Parentification and Psychological Adjustment: Locus of Control as a Moderating Variable
- 499 Downloads
Childhood parentification has been associated with both positive and negative psychosocial outcomes. While divergent effects of parentification have been documented, few studies have attempted to identify variables that may impact the relationship between parentification and later adjustment. In the present study, internal locus of control, a variable associated with positive adjustment, was hypothesized as a potential moderating variable in the relationship between parentification and outcome. Using an undergraduate sample, internal locus of control was found to significantly moderate the relationship between childhood parentification and current ratings of depression and happiness. Theoretical rationales for the findings are discussed.
KeywordsParentification Psychological adjustment Locus of control
This research was supported by funding from the Social Sciences and Humanities Research Council of Canada.
- Chase, N. D. (1999). Parentification: An overview of theory, research, and societal issues. In N. D. Chase (Eds.), Burdened children. Theory, research and treatment of parentification, (pp. 3–33). Thousand Oaks, CA: Sage.Google Scholar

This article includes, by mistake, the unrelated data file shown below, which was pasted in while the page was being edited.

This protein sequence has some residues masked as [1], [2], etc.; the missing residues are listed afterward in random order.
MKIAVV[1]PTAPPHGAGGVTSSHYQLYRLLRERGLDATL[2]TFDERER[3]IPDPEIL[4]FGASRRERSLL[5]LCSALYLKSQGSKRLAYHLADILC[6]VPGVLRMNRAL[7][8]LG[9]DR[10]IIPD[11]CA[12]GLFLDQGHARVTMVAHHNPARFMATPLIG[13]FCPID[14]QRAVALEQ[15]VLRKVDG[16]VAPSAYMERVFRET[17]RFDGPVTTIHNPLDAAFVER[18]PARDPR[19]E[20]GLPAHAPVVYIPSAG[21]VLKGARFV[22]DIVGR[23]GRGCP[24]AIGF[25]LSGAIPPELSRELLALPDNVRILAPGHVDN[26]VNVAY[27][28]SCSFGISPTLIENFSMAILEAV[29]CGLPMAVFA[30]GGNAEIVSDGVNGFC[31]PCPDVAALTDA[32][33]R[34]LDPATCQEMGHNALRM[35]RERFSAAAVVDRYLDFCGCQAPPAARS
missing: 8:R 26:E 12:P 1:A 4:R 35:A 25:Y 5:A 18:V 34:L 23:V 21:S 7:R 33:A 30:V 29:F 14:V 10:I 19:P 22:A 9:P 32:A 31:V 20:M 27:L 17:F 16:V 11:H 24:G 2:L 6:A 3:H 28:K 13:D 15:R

- Hooper, L. M. (2007). Expanding the discussion regarding parentification and its varied outcomes: Implications for mental health research and practice. Journal of Mental Health Counseling, 29, 322–337.Google Scholar
- Jurkovic, G. J. (1997). Lost childhoods: The plight of the parentified child. Philadelphia, PA: Brunner/Mazel.Google Scholar
- Levenson, H. (1974). Activism and powerful others: Distinctions within the concept of internal-external control. Journal of Personality Assessment, 38, 377–383.Google Scholar
- Sessions, M. W., & Jurkovic, G. J. (1986). The Parentification Questionnaire. (Available from Dr. Gregory Jurkovic, Department of Psychology, Georgia State University, Atlanta Georgia, 30303).Google Scholar
- Tompkins, T. L. (2007). Parentification and maternal HIV infection: Beneficial role or pathological burden? Journal of Child and Family Studies, 16, 113–123.Google Scholar